Cooler Master HAF 932The Smith - October 2, 2008
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Since the first personal computers were available, technology hasn't stopped evolving. We are now very far from the performance computers from the eighties. With each performance increase achieved, there was also an increase in heat produced. Who would have thought to cool a Commodore 64 using some sort of extreme cooling? Nobody, well I'm sure somebody did! Today, new processes allow transistors to be manufactured as small as 45nm, and 32nm will appear soon. But these new manufacturing processes cannot completely counter the increase in the growing number of processor cores and transistors, so computers have to rely on more advanced ways of cooling.
Cooler Master, developing cooling devices since 1992, has always supplied the market with adapted products. Today, to answer the ever increasing demand in case airflow, the new full-tower chassis named HAF 932, for High Air Flow, is launched. It features four fans, three of them having a diameter of 230mm! So let's see what this monster looks like.
My first impression when I saw the box was that it was small for a full-tower chassis. It was as big as the two last mid-tower cases I have looked at, although the package is heavier. On the front, there was nothing more than a picture of the HAF 932 along with its name. At the back, there were some other pictures, along with a list of the main features. On one side, the complete specifications table could be found. I noticed at the bottom of the same side that there are some stickers indicating that there might be versions without a window and a power supply included. On the other side, there was nothing more than the same picture on the front. I finally opened up the box. The foam inserts were much thinner than the previous cases I looked at, however they were still thick enough to protect the case very well. That is why a big case like the HAF 932 enters in a not so big cardboard box. As always, there was a plastic bag for protecting it against whatever may scratch it.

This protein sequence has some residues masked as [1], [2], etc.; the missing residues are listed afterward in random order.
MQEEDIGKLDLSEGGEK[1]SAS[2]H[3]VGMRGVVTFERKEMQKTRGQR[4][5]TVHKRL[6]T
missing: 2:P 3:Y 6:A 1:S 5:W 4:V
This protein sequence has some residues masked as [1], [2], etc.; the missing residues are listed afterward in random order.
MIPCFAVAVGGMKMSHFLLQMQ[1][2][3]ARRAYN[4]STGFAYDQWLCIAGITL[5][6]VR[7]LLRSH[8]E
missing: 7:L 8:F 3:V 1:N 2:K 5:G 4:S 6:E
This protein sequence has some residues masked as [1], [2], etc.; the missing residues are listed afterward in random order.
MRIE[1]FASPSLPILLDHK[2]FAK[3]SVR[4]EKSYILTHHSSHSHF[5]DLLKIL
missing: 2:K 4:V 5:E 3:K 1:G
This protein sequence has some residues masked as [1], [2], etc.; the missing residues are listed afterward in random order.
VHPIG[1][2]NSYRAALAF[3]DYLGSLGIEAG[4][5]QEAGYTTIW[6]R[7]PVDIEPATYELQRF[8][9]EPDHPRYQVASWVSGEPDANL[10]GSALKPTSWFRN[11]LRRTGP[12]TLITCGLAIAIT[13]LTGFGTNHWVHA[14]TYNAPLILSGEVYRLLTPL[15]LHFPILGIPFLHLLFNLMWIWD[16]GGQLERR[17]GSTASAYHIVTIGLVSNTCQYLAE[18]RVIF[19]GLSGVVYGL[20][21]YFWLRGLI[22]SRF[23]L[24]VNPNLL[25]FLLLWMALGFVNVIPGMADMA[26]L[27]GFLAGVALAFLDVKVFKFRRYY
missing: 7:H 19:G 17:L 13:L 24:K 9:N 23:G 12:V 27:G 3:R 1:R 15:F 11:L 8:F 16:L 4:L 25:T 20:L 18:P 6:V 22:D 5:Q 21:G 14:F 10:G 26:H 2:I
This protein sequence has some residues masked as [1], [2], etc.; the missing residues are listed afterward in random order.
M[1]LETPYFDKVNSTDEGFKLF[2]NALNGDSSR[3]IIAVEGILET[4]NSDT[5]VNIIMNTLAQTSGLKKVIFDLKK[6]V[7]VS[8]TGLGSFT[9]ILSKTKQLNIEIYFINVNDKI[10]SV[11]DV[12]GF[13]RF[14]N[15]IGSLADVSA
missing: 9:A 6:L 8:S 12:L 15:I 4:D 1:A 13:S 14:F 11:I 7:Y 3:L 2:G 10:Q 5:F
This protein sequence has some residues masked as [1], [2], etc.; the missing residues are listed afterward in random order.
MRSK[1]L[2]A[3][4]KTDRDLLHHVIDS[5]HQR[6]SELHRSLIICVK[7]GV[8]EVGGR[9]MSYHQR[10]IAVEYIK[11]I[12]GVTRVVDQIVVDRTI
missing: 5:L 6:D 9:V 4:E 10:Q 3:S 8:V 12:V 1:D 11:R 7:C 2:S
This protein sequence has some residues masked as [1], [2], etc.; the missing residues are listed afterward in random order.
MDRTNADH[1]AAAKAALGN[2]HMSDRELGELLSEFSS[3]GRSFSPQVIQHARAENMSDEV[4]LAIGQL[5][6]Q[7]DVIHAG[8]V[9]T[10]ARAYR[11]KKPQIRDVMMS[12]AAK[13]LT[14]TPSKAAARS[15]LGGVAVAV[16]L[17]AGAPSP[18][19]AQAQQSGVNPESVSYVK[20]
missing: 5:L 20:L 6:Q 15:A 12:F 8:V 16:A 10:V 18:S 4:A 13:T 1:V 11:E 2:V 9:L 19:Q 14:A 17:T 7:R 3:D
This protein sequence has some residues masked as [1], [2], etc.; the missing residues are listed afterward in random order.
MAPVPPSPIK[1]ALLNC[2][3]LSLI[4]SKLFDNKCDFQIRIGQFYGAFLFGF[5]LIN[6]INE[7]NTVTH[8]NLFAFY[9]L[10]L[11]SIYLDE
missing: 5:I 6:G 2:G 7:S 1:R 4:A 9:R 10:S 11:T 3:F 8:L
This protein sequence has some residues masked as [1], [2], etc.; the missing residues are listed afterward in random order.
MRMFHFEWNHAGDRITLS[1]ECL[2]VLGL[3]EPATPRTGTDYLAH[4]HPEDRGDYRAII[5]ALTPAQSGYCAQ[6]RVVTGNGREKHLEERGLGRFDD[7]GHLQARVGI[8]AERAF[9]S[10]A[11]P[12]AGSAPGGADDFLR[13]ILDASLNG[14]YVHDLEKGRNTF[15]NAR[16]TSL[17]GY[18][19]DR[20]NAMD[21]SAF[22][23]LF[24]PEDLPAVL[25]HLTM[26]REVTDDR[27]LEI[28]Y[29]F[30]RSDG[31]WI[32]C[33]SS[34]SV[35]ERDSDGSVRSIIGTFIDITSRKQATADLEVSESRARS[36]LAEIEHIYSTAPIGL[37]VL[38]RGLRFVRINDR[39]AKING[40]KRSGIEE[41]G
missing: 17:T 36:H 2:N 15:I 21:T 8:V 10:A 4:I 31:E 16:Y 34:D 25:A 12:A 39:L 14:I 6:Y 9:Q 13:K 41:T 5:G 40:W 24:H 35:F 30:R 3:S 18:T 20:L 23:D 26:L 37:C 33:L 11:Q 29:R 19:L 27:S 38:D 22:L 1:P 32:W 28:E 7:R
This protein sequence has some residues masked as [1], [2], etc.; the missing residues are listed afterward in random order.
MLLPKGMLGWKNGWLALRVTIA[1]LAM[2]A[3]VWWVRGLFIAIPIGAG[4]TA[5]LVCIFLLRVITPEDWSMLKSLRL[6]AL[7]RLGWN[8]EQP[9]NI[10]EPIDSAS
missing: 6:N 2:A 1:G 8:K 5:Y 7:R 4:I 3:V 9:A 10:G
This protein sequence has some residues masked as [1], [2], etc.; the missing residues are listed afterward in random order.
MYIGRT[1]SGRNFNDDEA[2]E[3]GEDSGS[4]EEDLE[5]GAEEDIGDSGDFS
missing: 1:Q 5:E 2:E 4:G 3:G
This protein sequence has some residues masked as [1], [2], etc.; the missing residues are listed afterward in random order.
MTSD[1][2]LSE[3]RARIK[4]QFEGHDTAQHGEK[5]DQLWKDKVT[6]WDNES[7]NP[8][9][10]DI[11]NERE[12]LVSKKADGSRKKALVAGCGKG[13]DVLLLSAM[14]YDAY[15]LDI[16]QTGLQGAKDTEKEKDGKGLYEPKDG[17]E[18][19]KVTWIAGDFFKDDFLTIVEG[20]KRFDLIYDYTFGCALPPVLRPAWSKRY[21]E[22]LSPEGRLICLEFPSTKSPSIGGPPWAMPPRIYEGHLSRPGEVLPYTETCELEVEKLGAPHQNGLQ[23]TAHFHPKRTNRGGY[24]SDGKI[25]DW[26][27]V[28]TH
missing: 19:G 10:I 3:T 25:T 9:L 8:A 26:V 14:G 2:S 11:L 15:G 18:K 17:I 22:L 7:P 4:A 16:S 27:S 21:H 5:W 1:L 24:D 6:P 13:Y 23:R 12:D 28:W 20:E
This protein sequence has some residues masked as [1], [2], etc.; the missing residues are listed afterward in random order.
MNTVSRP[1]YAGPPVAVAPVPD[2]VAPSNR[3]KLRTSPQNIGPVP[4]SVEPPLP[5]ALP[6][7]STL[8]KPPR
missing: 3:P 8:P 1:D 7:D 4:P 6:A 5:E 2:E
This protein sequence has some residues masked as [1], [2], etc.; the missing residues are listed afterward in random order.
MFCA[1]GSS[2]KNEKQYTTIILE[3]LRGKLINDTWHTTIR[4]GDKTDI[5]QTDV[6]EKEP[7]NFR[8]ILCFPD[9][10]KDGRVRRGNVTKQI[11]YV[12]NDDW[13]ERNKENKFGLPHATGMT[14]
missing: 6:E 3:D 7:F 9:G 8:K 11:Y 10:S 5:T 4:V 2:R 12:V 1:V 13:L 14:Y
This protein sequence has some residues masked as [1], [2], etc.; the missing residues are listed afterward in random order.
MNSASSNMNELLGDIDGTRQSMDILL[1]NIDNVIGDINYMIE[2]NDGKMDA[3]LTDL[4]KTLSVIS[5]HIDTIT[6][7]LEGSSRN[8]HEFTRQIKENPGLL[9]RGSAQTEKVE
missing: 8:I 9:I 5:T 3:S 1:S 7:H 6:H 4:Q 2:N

Included with this case are a bunch of different screws, motherboard standoffs, tie-wraps for cable management and a small motherboard speaker. What's interesting though is the processor power extension supplied. Unfortunately, it is a 2x4 connector and it can't be split to use only one 2x2. So on some motherboards equipped only a 2x2 connector, it might not fit. That was the case on my GA-P35-DS3R as there is a choke right beside the connector. So I was obliged to use a different extension if I wanted to leave the power supply mounted at the bottom of the case, which is why the extension is needed. There are even four wheels included in the package. That will allow anyone to move that heavy case with ease. I'll show later how they need to be installed.
Finally, as usually, there is a user manual, in which features are very well explained. There is also a plan of the motherboard tray on a white folded paper. On it, there is a list stating which holes are needed for different types of motherboards. These holes are punched through the paper, so you just have to align that paper on the motherboard tray and you'll figure out where you need to screw the motherboard standoffs.
Now, let's unwrap the case and see what it really looks like.